For years, researchers have dreamed of devising prosthetic devices that paralyzed people could operate by brain signals alone. Many of their efforts have focused on using electrical activity in brain regions that coordinate the details of body movement to guide robot arms or move a computer cursor. Now researchers report data that suggest another potentially useful approach: tapping into the messages of higher-order neurons involved in planning and motivation.
The higher-order neurons in question hail from the so-called parietal reach region (PRR). In the mid-1990s, neurophysiologist Richard Andersen of the California Institute of Technology in Pasadena and his colleagues discovered that this patch of brain tissue just above the ears is important in planning--but not executing--actions such as arm movements. Soon after, Andersen began to wonder whether signals from these cells might be useful in prosthetics.
Several years ago, Andersen and colleagues implanted arrays of 96 electrodes into the PRR and a neighboring brain area of three monkeys. While the monkeys were waiting for a cue that told them to reach toward an icon that had just flashed on a screen in one of up to eight locations, a computer program tried to interpret the patterns of neuronal activity recorded by the electrodes. Once the neuronal "reaching" code was broken, the program began using it to determine the direction the monkeys were planning to reach during trials in which a monkey thought about reaching but did not actually do so (because they were not rewarded if they reached).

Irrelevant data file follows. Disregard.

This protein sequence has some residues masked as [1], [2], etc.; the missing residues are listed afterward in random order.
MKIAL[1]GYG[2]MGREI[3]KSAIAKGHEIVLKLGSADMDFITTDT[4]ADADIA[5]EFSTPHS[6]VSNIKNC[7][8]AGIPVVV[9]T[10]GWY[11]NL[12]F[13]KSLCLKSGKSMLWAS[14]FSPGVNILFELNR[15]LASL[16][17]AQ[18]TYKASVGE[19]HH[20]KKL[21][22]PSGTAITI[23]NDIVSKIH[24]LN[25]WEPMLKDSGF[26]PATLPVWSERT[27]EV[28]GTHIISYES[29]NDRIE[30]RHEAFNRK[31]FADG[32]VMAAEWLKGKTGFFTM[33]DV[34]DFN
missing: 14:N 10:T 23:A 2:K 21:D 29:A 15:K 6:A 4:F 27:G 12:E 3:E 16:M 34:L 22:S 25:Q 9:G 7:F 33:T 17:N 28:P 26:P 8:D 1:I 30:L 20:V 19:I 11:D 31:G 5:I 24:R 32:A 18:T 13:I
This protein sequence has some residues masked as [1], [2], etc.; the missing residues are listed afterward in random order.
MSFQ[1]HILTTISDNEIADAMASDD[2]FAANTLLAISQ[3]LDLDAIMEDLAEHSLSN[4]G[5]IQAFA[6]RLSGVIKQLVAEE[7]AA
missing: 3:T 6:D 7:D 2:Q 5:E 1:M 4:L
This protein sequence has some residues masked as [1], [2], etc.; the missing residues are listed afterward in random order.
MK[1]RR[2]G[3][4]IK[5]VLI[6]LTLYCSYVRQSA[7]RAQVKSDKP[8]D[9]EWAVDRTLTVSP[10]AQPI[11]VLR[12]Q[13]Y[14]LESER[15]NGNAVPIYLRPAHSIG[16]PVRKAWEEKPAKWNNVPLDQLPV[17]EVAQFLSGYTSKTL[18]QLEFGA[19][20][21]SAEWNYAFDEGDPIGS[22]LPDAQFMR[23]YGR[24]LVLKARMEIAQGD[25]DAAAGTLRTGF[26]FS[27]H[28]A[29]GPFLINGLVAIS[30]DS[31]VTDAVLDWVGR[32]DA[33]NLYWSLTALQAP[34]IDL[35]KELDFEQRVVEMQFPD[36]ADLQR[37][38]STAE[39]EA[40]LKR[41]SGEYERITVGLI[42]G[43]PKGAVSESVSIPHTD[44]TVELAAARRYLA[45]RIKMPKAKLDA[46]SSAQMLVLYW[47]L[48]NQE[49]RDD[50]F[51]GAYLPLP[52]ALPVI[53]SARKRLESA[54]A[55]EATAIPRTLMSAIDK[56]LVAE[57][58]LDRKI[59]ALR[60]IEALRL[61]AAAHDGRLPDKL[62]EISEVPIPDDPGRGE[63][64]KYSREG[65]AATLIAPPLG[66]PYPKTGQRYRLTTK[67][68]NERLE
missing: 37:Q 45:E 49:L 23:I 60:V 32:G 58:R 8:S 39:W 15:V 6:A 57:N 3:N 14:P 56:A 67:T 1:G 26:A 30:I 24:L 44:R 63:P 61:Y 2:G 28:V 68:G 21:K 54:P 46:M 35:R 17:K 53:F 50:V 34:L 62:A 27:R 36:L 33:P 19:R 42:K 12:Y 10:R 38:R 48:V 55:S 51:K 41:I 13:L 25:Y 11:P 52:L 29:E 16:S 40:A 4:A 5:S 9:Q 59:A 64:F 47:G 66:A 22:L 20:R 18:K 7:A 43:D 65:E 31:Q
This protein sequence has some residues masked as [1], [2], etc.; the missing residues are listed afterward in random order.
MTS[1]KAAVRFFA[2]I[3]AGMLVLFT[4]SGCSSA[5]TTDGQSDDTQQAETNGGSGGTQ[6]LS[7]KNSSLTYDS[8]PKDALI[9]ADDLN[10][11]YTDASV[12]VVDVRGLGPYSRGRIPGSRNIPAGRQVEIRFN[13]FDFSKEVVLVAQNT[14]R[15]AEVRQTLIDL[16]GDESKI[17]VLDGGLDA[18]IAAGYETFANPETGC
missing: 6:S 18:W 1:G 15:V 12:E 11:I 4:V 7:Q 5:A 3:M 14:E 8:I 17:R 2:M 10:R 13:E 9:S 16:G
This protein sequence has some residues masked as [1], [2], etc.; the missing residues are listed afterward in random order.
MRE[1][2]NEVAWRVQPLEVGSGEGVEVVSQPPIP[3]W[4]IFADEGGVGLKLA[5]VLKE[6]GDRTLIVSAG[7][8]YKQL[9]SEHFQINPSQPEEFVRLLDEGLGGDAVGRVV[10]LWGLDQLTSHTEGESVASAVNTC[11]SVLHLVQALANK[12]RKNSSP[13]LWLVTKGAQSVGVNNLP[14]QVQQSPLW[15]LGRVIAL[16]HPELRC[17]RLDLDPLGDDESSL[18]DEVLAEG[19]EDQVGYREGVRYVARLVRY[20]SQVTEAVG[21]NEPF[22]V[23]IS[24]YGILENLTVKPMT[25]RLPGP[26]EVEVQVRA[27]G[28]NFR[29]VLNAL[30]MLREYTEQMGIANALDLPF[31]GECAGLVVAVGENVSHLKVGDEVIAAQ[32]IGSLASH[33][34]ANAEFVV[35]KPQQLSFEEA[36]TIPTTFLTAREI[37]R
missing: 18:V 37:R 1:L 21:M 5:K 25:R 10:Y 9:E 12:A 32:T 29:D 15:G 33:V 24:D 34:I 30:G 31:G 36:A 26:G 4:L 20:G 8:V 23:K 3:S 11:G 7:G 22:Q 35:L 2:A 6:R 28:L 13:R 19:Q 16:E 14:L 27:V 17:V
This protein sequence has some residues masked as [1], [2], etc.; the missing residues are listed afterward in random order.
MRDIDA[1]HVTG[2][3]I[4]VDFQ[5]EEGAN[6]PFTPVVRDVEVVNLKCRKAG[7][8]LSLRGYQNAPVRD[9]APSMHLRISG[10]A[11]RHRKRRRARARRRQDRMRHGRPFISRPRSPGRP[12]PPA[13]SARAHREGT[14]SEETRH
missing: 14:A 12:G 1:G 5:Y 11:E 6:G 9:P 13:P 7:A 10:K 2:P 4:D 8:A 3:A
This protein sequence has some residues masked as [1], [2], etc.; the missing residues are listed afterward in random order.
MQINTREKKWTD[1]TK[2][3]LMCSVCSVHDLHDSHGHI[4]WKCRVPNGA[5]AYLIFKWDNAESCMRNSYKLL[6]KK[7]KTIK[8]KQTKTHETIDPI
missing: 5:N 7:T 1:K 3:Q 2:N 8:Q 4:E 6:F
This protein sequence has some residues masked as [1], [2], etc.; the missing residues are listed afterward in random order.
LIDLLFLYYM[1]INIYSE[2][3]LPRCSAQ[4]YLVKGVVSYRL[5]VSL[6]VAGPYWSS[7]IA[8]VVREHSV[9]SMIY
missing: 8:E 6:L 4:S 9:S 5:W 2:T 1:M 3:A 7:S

Initially, the program had trouble matching the monkeys' intentions to the icon's position. But as the monkeys practiced thinking about reaching, they honed the signals sent by the PRR cells, so that the computer decoded the correct direction--and the monkeys were rewarded--more frequently. After 2 months, the computer accurately forecast the intended direction of the incipient reach as much as 67% of the time when there were eight potential positions for the icon, versus 12.5% by chance, the team reports in the 9 July issue of Science. These are the goal signals, explains Andersen: "They indicate the thought, 'I want to pick up that glass.'"
Tapping cognitive brain areas to understand a paralyzed patient's goals and decisions could be of significant value, other researchers say. Signals from such areas may become an important tool for neural prosthetics, says Philip Kennedy, a neuroscientist and founder of Atlanta-based Neural Signals Inc. "Just a few good higher-order neurons can issue smart commands to control a variety of machines and robots," he predicts.